Record 30,000 publications for ESRF users


Working round the clock in shifts of 8 hours, the ESRF users have diligently collected every bit of useful data that could help them to solve a problem or to better understand materials or living matter. They have a new record with 30,000 publications being reached in September 2017.

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The users of the European Synchrotron Radiation Facility have published 30,000 publications in peer-reviewed journals since the facility first opened its doors in 1994. The publications included many breakthroughs that were achieved with ESRF data, such as the discovery of the structure of the ribosome that led to a Nobel prize shared by two of our users. These 30,000 publications reflect the scientific vibrancy of our user community. Since 1994, ESRF users from all over the world, from different cultures and disciplines, have worked together to push back the frontiers of science, unlocking the secrets of materials and living matter. All the inventive research carried out at the ESRF propagates to society and boosts the scientific cultures, the economies and the competitiveness of the ESRF member states and beyond.

Such progress has been made possible through a continuous and dynamic research and development programme that focuses on constantly improving the instrumentation and technology of the X-ray source and beamlines, and has placed the ESRF as one of the leaders in the field of synchrotron and accelerator physics and technology. At a moment when the ESRF is preparing the future with a new storage ring, the ESRF-EBS, the 30,000 publications is symbolic of the dynamism and impact of the facility.

Founded in 1988, the ESRF began operations in 1994 and has since exceeded all initial objectives. The number of publications has increased linearly with the number of beamlines available to users. During the last decade, with the number of beamlines stabilising around 42, ESRF users have produced around 1800 publications per year. These publications arise from roughly 1600 experimental sessions per year, each session representing one or more 8-hour shift at a beamline.

Peer-reviewed publicartions 1994 to 09/2017 from ESRF users

Publications in peer-reviewed journals per year 1994 to 09/2017.


High-impact publications

Over the last decade, around 16% of the 1800 publications per year have been published in high-impact-factor journals such as Nature, Science and Cell.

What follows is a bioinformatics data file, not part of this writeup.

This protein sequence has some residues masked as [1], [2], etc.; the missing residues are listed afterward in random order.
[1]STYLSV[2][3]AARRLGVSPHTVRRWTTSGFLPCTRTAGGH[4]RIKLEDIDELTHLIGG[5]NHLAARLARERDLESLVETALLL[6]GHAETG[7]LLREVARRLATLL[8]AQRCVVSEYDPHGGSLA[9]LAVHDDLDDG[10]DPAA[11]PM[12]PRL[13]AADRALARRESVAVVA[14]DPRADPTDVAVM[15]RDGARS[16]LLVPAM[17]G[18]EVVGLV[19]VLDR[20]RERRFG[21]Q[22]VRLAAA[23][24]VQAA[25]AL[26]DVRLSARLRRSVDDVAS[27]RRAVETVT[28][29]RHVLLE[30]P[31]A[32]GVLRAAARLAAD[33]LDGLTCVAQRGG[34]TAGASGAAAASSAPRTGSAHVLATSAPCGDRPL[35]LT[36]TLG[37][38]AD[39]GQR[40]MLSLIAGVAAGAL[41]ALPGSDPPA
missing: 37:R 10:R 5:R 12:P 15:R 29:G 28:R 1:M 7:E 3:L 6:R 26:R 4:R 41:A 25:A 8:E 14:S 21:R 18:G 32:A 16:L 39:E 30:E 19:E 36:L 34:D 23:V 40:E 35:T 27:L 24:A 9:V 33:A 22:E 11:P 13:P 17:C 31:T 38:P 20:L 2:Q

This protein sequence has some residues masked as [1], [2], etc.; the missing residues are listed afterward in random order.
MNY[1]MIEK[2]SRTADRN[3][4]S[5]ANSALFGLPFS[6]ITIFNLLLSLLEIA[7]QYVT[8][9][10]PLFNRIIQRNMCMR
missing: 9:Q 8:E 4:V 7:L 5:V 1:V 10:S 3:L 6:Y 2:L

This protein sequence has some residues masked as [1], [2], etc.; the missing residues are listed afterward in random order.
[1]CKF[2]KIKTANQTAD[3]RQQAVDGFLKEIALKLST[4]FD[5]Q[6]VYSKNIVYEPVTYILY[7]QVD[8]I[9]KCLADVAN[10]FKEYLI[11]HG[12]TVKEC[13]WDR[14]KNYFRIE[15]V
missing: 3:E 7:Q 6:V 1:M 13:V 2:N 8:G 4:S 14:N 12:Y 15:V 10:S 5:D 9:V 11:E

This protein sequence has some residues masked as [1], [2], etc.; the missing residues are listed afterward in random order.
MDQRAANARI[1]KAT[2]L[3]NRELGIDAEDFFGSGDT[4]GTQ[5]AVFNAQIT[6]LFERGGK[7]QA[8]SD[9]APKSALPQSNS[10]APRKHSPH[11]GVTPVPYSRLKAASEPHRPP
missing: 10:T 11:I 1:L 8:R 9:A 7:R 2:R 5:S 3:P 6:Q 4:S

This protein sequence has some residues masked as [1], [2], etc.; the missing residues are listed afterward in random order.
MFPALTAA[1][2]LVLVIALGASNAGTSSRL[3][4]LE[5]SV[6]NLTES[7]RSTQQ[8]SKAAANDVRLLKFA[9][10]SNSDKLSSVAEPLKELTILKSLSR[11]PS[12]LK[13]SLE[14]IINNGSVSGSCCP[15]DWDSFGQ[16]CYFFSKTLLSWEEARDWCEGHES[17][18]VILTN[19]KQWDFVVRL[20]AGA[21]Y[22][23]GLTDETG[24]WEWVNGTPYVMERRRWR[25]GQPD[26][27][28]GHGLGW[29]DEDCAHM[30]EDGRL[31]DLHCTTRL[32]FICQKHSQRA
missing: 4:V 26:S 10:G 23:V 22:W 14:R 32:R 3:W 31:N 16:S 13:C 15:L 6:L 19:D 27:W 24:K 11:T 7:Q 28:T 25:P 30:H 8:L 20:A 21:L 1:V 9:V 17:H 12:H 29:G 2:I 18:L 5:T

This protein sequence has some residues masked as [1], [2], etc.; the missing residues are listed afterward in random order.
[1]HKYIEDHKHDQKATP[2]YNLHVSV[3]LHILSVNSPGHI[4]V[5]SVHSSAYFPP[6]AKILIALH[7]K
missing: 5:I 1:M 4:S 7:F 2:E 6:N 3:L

Peer-reviewed publications 2008 to 2017 with IF greater than 7

Publications in peer-reviewed journals with Impact Factor > 7, 2008 to 09/2017.


Two examples of the latest publications in high-impact journals have been selected to demonstrate the variety of disciplines, the collaborative nature and, for the second in particular, the multi-cultural aspect of research at a synchrotron facility. Although from different fields, both are linked to sustainability, one of the pillars of research at the ESRF.

The first, published in Science, could open doors to alternative fuel sources, using algae to make hydrocarbons. The authors are scientists from four French institutes, with lead author Frederic Besson from the Biosciences and Biotechnologies Institute of Aix-Marseille (BIAM). In their publication, Besson and colleagues describe an algal enzyme that produces hydrocarbons from fatty acids using sunlight. The authors have identified the enzyme in algae, and then proved its mode of action in an assay for the conversion of fatty acids, which proceeded only when illuminated. They obtained the 3D structure of the enzyme following data collection at beamline MASSIF-1 (ID30A-1). The structure consisted of the enzyme with a cofactor (FAD) and the fatty acid palmitate. From the structure, the authors were able to infer a mechanism for the light driven catalysis.

The second, published in Angewandte Chemie, comes from an international team of scientists from the UK, Norway, France and Italy. Lead authors are David Wragg from the University of Oslo, Norway, and Serena Margadonna, from Swansea University, UK. Their research bridges the domains of chemistry and materials science. They studied components inside an operating sodium battery using beamline ID15A while the battery was charging and discharging. This time-resolved study combined chemical analysis and tomographic imaging and provided an insight into both the chemical and structural changes in the battery during charging cycles. Their results have revealed the mechanism of a promising anode material. These studies should help to improve the capacity and stability of batteries during many cycles of charge and discharge.



An algal photoenzyme converts fatty acids to hydrocarbons, D. Sorigué, B. Légeret, S. Cuiné, S. Blangy, S. Moulin, E. Billon, P. Richaud, S. Brugière, Y. Couté, D. Nurizzo, P. Müller, K. Brettel, D. Pignol, P. Arnoux, Y. Li-Beisson, G. Peltier, F. Beisson, Science 357, 903-907 (2017); doi: 10.1126/science.aan6349.

Chemical structures of specific sodium ion battery components determined by operando pair distribution function and X-ray diffraction computed tomography, J. Sottmann, M. Di Michiel, H. Fjellvåg, L. Malavasi, S. Margadonna, P. Vajeeston, G.B.M. Vaughan, and D.S. Wragg, Angewandte Chemie International Edition 56, 11385-11389 (2017); doi: 10.1002/anie.201704271.


Text by Gary Admans

Top image: Scientists working at beamline ID32. Credit: ESRF/D. McBride.